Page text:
clock menu more-arrow no yes mobile

Filed under:

Unlike Mike Nolan, Dan Quinn should benefit from a full offseason with the Dallas Cowboys

No excuses for Dan Quinn with a full offseason to prepare.

NFL: NFL Draft Kirby Lee-USA TODAY Sports

What a difference a year makes. Although the COVID pandemic is still ongoing, it’s nowhere near as dangerous as it was a year ago, practically shutting down just about everything including the NFL offseason. The 2020 NFL Draft was forced to be held virtually and all offseason, in-person, practices were strictly forbidden. That left the entire league pretty much handcuffed as to how to prepare for the upcoming season, including the Dallas Cowboys.

Sadly the lack of a full offseason left the Dallas Cowboys at a pretty significant disadvantage. They were bringing aboard almost entirely new coaching staff after replacing Jason Garrett with Mike McCarthy. This new coaching staff was in uncharted waters. Not only did they have to familiarize themselves with the Cowboys roster, but also try to install their coaching philosophies and systems pretty much virtually.

Even for an experienced coaching staff who have been together for years this was a difficult task to take on. For the Cowboys, who basically look wiped the slate clean except for a few holdovers, it put them behind the eight ball from the start. In fact, no one was more impacted from lack of in-person practices than their new defensive coordinator Mike Nolan.

There’s no need to beat a dead horse here. By now we all know how bad the Dallas Cowboys defense was under Nolan last year. There are plenty of defensive stats to prove that point. They were bad, quite possibly one of the worst defensive units in the history of the league.

Unfortunately for Nolan he tried to do too much too early without having the benefit of a full offseason to install his defensive scheme. Things were bad from the get-go and it ended up putting his head on the chopping block at season’s end. Who knows if things would’ve been different had the pandemic not shut things down, but that’s neither here nor there now.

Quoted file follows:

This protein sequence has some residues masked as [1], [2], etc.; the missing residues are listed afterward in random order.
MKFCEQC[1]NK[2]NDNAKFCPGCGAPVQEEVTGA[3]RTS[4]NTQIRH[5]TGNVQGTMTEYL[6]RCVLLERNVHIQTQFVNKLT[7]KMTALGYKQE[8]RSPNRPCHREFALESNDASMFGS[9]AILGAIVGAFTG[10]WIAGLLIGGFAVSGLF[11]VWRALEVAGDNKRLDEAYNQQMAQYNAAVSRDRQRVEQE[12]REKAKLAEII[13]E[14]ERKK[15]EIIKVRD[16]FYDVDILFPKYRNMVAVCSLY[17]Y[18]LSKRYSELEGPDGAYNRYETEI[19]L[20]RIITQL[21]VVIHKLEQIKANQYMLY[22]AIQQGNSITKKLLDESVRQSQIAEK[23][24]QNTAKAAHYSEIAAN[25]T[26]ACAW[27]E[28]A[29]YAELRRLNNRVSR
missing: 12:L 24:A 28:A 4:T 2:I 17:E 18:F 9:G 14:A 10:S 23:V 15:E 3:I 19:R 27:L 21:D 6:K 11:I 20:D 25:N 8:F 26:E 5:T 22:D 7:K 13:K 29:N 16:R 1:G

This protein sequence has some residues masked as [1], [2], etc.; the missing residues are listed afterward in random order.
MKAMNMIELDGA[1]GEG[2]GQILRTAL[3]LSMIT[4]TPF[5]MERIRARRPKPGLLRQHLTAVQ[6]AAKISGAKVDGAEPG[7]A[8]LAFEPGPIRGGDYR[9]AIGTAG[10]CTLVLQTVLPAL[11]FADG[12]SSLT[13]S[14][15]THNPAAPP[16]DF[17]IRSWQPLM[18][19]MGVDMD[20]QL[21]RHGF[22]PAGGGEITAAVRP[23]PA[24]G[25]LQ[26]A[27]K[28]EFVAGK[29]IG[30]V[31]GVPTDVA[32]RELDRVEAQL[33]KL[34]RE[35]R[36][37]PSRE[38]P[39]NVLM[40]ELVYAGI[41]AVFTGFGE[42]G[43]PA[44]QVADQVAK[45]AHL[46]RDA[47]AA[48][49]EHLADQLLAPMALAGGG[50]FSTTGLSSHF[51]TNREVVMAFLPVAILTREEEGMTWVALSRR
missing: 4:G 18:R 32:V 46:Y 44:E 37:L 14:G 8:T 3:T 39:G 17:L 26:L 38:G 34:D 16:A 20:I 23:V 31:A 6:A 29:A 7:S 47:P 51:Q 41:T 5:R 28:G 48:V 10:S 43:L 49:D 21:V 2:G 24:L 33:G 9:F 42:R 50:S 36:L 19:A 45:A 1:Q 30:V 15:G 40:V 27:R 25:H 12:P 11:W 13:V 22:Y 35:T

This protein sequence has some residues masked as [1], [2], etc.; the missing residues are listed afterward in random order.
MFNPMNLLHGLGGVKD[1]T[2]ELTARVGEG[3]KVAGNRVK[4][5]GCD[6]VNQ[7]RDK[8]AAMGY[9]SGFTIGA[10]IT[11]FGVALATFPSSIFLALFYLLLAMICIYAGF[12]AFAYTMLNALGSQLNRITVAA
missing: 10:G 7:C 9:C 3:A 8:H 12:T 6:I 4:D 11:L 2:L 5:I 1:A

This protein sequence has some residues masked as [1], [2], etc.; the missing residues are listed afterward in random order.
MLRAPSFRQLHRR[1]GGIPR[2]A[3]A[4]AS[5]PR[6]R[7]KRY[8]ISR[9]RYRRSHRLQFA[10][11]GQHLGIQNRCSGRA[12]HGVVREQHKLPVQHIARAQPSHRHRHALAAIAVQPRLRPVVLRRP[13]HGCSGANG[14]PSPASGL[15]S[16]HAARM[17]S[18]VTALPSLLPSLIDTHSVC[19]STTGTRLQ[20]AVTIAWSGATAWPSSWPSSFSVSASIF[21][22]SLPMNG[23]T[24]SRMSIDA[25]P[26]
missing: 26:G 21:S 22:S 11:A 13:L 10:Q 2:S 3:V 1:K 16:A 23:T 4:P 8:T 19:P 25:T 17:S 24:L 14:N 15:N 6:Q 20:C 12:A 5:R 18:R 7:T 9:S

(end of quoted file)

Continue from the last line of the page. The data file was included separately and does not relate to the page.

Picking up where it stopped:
After firing Mike Nolan, the Dallas Cowboys didn’t waste any time naming Dan Quinn as their new defensive coordinator. He’s highly touted and thought of as a defensive coach around the NFL and has a Super Bowl ring to emphasize the point. There’s already high hopes he can help Dallas’ defense have a bounce back year in 2021 and having a full offseason to prepare and install his scheme will no doubt help matters, a luxury Nolan didn’t have.

It’s difficult to express how hard it must have been for Nolan to try to prepare his defense with no in-person practices. Installing a defense virtually via video chat is difficult enough, but not having players on hand to try to figure out who fits where best in his system basically put him in a no-win situation from the beginning. Luckily for Quinn, he doesn’t have to overcome those obstacles.

All of this is not to highlight Nolan’s failure as the Cowboys defensive coordinator last year, but to rather put an emphasis on how important all of these offseason practices are. Quinn, at least, gets the benefit of taking his hands-on coaching approach to the practice field and that’s something Nolan was never allowed. Who knows if things would’ve turned out differently, but it’s definitely something to keep in mind.

There are a lot of reasons to believe Quinn can help the Dallas Cowboys defense have a bounce back year in 2021, and having a full offseason will no doubt be a big part of that. It’s going to be really interesting to see how all of this plays out in the end, but for now we can at least find comfort in the fact everything around the NFL is basically back to normal.

Sign up for the newsletter Sign up for the Blogging The Boys Daily Roundup newsletter!

A daily roundup of all your Dallas Cowboys news from Blogging The Boys